Posted in FILM, Theatre with tags , , , , , , , , on December 27, 2009 by dcairns

Not particularly seasonal, I know, but with Fiona’s brother Roddy visiting, I didn’t get any silent films watched this week. Roddy can’t read (Williams Syndrome, the genetic condition he was born with, results in strong verbal skills but weak literary skills) so intertitles are a bother.

So DRACULA it was, although I didn’t entirely concentrate on it as I should’ve, what with the overflow of festive cheer and all. But I was pleased to find one of those intertitles, or supertitles, more common in early ’30s movies than later. Since DRAC is a filmed play, the shipboard scene gets a flurry of expository dialogue, news headlines, and a title card, just to make sure we’re not confused by the sudden departure from long drawn-out conversation scenes.

The film is a bit livelier than often supposed, though. Director Tod Browning and cameraman Karl Freund never stop serving up arresting images, even when we arrive in Whitby and the tension drops markedly. The theatrical aspect of the film becomes stronger and stronger, until the “climax” with its offscreen staking, which is indeed a letdown. But stage-trained Helen Chandler (who was suffering acute appendicitis throughout the shoot) and Dwight Frye in particular make excellent use of front-and-centre performance styles, aimed not at their fellow actors but at us, the wonderful people out there in the dark.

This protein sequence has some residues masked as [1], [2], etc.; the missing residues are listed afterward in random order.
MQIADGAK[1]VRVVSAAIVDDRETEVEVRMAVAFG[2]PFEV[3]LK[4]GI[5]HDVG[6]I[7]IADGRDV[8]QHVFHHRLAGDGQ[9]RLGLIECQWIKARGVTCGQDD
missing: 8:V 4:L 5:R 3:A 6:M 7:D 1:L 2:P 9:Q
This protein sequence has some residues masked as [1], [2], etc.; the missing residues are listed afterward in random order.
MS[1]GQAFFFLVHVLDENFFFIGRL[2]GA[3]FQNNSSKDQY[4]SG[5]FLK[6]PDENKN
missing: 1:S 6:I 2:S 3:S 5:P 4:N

The thing is, it’s a lousy play, with plenty of what Hitchcock would call “no-scene scenes,” as when Mina and Lucy sit around discussing Dracula’s “romantic” manner. Playwrights used to argue that you couldn’t have a scene with just two women, because “nothing could happen.” A ridiculous idea, but this is the kind of scene they were warning against (it’s more or less reproduced in the Coppola version).

(There might be a good study to be written about the creative use of stage conventions in early talkies. When Lee Tracy in BLESSED EVENT, freaking Allen Jenkins out with his electric chair talk, refers to the audience present at an execution, he gestures at US. Both actors had transferred directly from the Broadway version.)

Haven’t been able to find out which silent movie the impressive;y hairy ship-in-a-storm footage has been culled from, but the Keystone mariners move at 20fps, so it’s certainly from elsewhere.

Hollywood Gothic: The Tangled Web of Dracula from Novel to Stage to Screen